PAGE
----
It is quite rare for a person to have two graves, but Capt.E.G.W.Davidson was such a man, with a memorial in Thurlestone Churchyard in Devon, and his actual grave in Islay.
I am extremely gratefull to Nick Hide, Captain Davidson’s Grandson, for the information and most of the photos below. Ernest George William Davidson was born in 1874 at Rangoon, British Burma. His father was a senior Colonial Police Officer who had served for a brief period in the Rifle Brigade on a purchased commission in the 1860s The Family were descendants of one of the junior lines of the extensive Davidson of Tulloch family, the chiefly family of the Clan Davidson. This Davidson family can be traced back to Cromarty, on the coast of Eastern Scotland in the 1650s. Later they became v. successful London West India Merchants., & purchased Tulloch Castle, Dingwall in 1760.
By the time EGWD is born, this mercantile heritage & wealth had virtually all gone but the family still had an extraordinary status. EGWD’s uncle was Sir Arthur Davidson, a Royal Equerry from 1891-1922. Ironically, EGWD never wanted to join the RN but had no choice, joining in 1889 as cadet as 14 year old.
The wrecking of the Otranto The Otranto was an unlucky ship from the day she launched, or rather wasn’t. It took two goes to get her down the slipway at Belfast’s Workman Clark shipyard, once on the 23 March 1909 and then successfully on 27 March, being finally delivered to her owners, the Orient Steam navigation Company, in June of that year. Although she was intended for the London – Australia run as a passenger and mail carrier, she spent the summer of 1909 cruising in Northern European waters and finally left London on her maiden voyage to Australia on 1 October 1909. Here she had some success and was back in England in time to take part in the King George V’s Coronation Naval Review on 26 June 1911.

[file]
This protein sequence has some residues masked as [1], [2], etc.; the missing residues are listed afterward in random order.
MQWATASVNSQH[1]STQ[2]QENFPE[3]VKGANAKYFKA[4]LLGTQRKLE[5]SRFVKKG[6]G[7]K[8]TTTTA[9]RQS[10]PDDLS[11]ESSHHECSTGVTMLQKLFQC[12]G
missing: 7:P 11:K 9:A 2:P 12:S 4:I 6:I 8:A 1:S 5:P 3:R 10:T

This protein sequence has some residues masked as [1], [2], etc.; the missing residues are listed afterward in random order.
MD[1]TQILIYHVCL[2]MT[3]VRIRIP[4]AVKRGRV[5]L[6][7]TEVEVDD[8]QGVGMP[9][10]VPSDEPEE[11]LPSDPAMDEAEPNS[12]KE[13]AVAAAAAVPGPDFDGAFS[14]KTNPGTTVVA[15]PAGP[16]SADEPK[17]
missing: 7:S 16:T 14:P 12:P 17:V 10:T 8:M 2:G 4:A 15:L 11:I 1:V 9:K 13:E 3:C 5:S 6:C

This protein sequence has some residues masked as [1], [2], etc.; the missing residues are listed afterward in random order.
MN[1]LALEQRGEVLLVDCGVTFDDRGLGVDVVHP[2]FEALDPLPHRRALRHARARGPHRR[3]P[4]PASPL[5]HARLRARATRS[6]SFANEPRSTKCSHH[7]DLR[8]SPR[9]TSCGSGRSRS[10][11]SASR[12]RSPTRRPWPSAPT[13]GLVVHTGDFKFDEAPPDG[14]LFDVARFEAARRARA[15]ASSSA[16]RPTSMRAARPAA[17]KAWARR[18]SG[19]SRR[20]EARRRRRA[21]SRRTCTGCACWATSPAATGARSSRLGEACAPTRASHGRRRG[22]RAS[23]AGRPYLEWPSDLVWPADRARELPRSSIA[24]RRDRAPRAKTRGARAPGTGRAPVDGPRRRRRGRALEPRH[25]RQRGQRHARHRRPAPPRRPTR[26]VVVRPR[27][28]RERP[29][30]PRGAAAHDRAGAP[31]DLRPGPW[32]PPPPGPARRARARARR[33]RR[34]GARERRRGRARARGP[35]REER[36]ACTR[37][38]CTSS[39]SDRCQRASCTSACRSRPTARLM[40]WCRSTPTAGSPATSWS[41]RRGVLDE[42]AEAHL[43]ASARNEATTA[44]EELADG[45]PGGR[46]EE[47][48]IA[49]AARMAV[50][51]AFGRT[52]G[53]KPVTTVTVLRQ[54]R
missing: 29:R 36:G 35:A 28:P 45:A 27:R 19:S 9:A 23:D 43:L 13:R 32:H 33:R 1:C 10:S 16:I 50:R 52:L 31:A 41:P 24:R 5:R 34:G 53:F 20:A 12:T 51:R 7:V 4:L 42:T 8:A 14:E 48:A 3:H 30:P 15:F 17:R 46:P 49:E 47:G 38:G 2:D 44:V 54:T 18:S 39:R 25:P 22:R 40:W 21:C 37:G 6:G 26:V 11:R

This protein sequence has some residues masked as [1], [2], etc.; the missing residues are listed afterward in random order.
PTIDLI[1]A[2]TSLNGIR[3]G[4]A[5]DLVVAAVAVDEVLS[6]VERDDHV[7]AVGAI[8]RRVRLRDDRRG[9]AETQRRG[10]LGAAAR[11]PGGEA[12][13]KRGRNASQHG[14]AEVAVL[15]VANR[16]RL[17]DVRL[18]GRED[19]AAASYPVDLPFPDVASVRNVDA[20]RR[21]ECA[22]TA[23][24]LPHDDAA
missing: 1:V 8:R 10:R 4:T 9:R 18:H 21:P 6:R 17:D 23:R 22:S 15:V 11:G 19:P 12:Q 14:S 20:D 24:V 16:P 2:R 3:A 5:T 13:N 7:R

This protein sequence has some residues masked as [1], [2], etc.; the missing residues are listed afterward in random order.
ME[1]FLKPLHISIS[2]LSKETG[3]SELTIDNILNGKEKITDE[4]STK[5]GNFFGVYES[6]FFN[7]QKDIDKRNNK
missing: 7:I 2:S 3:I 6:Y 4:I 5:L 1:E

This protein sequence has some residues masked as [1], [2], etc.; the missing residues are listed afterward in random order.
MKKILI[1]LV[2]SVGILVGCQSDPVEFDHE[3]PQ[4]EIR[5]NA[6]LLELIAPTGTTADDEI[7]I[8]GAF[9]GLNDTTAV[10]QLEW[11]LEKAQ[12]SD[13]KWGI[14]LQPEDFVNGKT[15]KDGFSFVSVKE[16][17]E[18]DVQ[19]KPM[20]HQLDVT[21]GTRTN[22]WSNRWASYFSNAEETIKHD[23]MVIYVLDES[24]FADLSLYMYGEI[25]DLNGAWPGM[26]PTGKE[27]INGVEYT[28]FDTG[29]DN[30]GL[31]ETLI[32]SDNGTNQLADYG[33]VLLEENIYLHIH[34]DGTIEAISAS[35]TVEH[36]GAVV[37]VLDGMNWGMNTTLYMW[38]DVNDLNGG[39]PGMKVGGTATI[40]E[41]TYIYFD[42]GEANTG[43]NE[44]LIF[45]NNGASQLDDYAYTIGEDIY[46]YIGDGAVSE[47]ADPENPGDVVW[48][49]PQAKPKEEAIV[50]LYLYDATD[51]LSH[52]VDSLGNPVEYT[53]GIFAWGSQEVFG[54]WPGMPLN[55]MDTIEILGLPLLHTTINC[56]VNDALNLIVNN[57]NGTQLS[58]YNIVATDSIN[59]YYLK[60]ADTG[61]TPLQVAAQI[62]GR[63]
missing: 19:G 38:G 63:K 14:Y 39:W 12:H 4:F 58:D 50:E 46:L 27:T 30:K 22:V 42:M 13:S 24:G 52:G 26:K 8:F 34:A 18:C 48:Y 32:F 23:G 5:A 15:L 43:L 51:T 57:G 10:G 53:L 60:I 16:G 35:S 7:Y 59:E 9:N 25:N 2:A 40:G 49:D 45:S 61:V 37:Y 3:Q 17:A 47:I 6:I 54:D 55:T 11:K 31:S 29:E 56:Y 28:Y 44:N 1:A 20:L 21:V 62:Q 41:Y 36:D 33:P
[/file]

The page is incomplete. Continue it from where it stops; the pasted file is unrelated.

One week after Great Britain declared war on Germany in August 1914 the Otranto was requisitioned by the Admiralty for conversion to an auxiliary cruiser, having six 4.6 in (120 mm) guns fitted. She was sent to the South Atlantic to join Rear Admiral Sir Christopher Cradock’s West Indies squadron. It was this squadron that was subsequently diverted to the South-East Pacific to intercept the German Far East squadron under Vice Admiral Maximilian von Spee, which was attempting to make for Germany after the loss of its base in Tsingtao, China, to a joint Japanese-British force. It was Otranto which spotted the German squadron on 1 November 1914 off the Chilean coast. The subsequent battle, known as the Battle of Coronel, was a victory for the German squadron, but Otranto managed to escape along with the light cruiser Glasgow. Following the battle, Otranto was ordered to the Falkland Islands to act as a guard ship, but returned to the England in March 1915 after her ex-Merchant Navy crew threatened to mutiny. By May 1915, Otranto was in the Pacific patrolling the West Coast of America Otranto. She continued this task until recalled back to Britain, where in June 1918, she became an armed troopship employed in ferrying American soldiers to the Western Front in Europe.